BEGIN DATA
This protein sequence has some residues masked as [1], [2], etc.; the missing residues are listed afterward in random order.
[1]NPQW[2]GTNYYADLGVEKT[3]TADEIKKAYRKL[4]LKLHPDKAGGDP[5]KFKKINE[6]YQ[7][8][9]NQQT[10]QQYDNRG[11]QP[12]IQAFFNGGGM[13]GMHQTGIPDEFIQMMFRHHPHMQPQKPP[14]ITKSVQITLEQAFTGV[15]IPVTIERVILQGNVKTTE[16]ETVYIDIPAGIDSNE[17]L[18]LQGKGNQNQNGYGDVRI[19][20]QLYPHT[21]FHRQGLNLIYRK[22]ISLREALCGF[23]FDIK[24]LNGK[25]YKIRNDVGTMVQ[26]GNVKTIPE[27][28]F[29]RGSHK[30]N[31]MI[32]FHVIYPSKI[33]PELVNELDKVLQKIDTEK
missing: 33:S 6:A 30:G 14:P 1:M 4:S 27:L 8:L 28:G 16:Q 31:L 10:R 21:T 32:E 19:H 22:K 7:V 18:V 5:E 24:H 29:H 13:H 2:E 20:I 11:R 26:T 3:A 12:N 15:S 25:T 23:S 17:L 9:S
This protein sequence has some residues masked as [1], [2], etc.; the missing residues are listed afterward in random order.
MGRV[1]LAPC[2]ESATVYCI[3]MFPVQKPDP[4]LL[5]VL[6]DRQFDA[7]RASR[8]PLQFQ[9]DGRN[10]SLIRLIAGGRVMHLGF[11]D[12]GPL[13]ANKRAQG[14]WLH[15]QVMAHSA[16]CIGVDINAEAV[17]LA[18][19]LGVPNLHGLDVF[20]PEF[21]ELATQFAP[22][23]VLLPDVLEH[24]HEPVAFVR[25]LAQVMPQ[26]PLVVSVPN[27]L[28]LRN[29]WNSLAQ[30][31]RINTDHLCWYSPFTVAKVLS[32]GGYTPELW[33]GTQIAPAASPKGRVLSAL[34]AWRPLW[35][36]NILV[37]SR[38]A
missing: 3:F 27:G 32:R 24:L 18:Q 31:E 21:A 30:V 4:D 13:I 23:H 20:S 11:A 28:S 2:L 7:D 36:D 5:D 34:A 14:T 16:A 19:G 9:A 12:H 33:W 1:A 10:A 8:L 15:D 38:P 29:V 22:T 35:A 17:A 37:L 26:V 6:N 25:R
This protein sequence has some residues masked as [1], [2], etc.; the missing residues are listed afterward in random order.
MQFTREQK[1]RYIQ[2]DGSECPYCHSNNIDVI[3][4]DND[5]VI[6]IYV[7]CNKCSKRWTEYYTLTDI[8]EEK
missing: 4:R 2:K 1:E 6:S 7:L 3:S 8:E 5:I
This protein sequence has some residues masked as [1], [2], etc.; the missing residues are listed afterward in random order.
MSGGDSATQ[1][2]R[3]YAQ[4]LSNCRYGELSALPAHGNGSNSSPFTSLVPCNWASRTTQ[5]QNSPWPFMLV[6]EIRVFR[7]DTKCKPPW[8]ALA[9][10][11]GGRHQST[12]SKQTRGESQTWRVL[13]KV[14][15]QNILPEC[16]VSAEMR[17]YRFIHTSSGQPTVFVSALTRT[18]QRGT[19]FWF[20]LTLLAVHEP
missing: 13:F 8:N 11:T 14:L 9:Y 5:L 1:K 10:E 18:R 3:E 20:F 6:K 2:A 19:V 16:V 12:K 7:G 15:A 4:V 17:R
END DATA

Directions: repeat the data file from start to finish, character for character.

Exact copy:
This protein sequence has some residues masked as [1], [2], etc.; the missing residues are listed afterward in random order.
[1]NPQW[2]GTNYYADLGVEKT[3]TADEIKKAYRKL[4]LKLHPDKAGGDP[5]KFKKINE[6]YQ[7][8][9]NQQT[10]QQYDNRG[11]QP[12]IQAFFNGGGM[13]GMHQTGIPDEFIQMMFRHHPHMQPQKPP[14]ITKSVQITLEQAFTGV[15]IPVTIERVILQGNVKTTE[16]ETVYIDIPAGIDSNE[17]L[18]LQGKGNQNQNGYGDVRI[19][20]QLYPHT[21]FHRQGLNLIYRK[22]ISLREALCGF[23]FDIK[24]LNGK[25]YKIRNDVGTMVQ[26]GNVKTIPE[27][28]F[29]RGSHK[30]N[31]MI[32]FHVIYPSKI[33]PELVNELDKVLQKIDTEK
missing: 33:S 6:A 30:G 14:P 1:M 4:S 27:L 8:L 28:G 16:Q 31:L 10:R 21:T 32:E 19:H 22:K 7:V 18:V 5:E 24:H 29:H 13:H 2:E 20:I 11:R 26:T 3:A 12:N 15:S 25:T 23:S 17:L 9:S
This protein sequence has some residues masked as [1], [2], etc.; the missing residues are listed afterward in random order.
MGRV[1]LAPC[2]ESATVYCI[3]MFPVQKPDP[4]LL[5]VL[6]DRQFDA[7]RASR[8]PLQFQ[9]DGRN[10]SLIRLIAGGRVMHLGF[11]D[12]GPL[13]ANKRAQG[14]WLH[15]QVMAHSA[16]CIGVDINAEAV[17]LA[18][19]LGVPNLHGLDVF[20]PEF[21]ELATQFAP[22][23]VLLPDVLEH[24]HEPVAFVR[25]LAQVMPQ[26]PLVVSVPN[27]L[28]LRN[29]WNSLAQ[30][31]RINTDHLCWYSPFTVAKVLS[32]GGYTPELW[33]GTQIAPAASPKGRVLSAL[34]AWRPLW[35][36]NILV[37]SR[38]A
missing: 3:F 27:G 32:R 24:L 18:Q 31:E 21:A 30:V 4:D 13:I 23:H 20:S 11:A 28:S 2:L 7:D 36:D 5:D 34:A 14:T 16:A 19:G 9:A 12:H 33:W 1:A 10:A 8:L 15:D 38:P 29:V 22:T 35:A 17:A 37:L 26:V 6:N 25:R
This protein sequence has some residues masked as [1], [2], etc.; the missing residues are listed afterward in random order.
MQFTREQK[1]RYIQ[2]DGSECPYCHSNNIDVI[3][4]DND[5]VI[6]IYV[7]CNKCSKRWTEYYTLTDI[8]EEK
missing: 4:R 2:K 1:E 6:S 7:L 3:S 8:E 5:I
This protein sequence has some residues masked as [1], [2], etc.; the missing residues are listed afterward in random order.
MSGGDSATQ[1][2]R[3]YAQ[4]LSNCRYGELSALPAHGNGSNSSPFTSLVPCNWASRTTQ[5]QNSPWPFMLV[6]EIRVFR[7]DTKCKPPW[8]ALA[9][10][11]GGRHQST[12]SKQTRGESQTWRVL[13]KV[14][15]QNILPEC[16]VSAEMR[17]YRFIHTSSGQPTVFVSALTRT[18]QRGT[19]FWF[20]LTLLAVHEP
missing: 13:F 8:N 11:T 14:L 9:Y 5:L 1:K 10:E 18:R 3:E 20:F 6:K 2:A 19:V 16:V 12:K 7:G 15:A 4:V 17:R